In computer operating systems, demand paging (as opposed to anticipatory paging) is a method of virtual memory management. In a system that uses demand paging, the operating system copies a disk page into physical memory only if an attempt is made to access it and that page is not already in memory (i.e., if a page fault occurs). It follows that a process begins execution with none of its pages in physical memory, and many page faults will occur until most of a process's working set of pages are located in physical memory. This is an example of a lazy loading technique.
Demand paging follows that pages should only be brought into memory if the executing process demands them. This is often referred to as lazy loading as only those pages demanded by the process are swapped from secondary storage to main memory. Contrast this to pure swapping, where all memory for a process is swapped from secondary storage to main memory during the process startup.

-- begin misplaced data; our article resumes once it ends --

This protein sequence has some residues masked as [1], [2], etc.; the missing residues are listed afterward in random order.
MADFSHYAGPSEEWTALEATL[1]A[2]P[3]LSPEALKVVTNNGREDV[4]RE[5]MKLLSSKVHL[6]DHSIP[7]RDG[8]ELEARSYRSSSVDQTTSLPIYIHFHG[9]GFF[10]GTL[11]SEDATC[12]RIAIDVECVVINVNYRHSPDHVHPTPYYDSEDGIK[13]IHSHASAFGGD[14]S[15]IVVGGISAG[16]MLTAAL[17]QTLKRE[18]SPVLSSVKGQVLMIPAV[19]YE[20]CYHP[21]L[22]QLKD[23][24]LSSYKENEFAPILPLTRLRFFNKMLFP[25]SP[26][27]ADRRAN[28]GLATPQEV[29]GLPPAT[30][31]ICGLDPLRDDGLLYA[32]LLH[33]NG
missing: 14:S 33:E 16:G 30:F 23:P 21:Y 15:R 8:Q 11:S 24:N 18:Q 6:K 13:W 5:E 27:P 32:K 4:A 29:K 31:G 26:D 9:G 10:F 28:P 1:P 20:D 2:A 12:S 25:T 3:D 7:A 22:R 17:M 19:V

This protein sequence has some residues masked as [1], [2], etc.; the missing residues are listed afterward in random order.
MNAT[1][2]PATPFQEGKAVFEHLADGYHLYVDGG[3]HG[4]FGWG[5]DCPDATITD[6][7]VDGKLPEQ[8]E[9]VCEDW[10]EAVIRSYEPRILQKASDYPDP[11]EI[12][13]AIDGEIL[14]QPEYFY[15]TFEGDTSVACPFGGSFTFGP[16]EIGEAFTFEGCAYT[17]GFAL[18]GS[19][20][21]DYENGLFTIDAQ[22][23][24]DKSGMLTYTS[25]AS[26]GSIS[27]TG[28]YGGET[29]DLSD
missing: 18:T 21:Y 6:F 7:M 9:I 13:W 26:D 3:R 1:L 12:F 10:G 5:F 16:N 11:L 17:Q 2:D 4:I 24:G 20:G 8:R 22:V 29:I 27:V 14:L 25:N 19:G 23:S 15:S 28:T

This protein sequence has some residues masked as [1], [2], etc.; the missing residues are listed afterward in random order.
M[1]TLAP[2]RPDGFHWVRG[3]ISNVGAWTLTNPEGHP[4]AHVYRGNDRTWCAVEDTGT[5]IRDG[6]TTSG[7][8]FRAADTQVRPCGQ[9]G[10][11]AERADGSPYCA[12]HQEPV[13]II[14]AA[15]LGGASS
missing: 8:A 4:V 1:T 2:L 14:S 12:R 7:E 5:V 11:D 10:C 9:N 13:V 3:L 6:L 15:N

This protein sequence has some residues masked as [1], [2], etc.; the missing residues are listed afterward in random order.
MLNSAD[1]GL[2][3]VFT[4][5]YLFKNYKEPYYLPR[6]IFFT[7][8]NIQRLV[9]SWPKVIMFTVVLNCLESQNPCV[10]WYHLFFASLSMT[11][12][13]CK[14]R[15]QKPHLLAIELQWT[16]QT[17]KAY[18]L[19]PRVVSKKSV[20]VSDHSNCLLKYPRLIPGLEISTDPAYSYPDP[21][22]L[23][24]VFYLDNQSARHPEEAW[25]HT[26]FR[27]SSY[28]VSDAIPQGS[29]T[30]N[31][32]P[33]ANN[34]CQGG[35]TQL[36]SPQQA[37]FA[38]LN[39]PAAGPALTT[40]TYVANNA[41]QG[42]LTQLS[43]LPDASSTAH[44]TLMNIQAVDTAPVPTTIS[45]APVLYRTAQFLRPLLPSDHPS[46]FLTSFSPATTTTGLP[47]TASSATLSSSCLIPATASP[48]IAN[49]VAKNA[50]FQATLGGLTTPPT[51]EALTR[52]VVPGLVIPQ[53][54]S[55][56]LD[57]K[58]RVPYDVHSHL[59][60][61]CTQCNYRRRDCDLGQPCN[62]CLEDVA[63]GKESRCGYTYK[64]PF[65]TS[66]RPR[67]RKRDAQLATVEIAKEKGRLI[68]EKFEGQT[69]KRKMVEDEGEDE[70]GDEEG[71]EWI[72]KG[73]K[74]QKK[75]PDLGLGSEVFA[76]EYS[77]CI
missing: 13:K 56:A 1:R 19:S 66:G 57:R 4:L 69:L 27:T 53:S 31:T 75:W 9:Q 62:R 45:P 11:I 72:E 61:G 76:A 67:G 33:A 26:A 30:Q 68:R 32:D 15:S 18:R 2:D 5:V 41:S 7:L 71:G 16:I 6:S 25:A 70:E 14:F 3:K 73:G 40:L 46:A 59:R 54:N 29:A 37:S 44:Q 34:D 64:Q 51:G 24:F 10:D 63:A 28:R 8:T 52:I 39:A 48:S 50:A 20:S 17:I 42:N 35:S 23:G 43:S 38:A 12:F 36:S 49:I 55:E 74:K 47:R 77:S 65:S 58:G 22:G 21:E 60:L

Commonly, to achieve this process a memory management unit is used. The memory management unit maps logical memory to physical memory. Entries in the memory management unit include a bit that indicates whether a page is valid or invalid. A valid page is one that currently resides in main memory. An invalid page is one that currently resides in secondary memory. When a process tries to access a page, the following steps are generally followed:
Demand paging, as opposed to loading all pages immediately: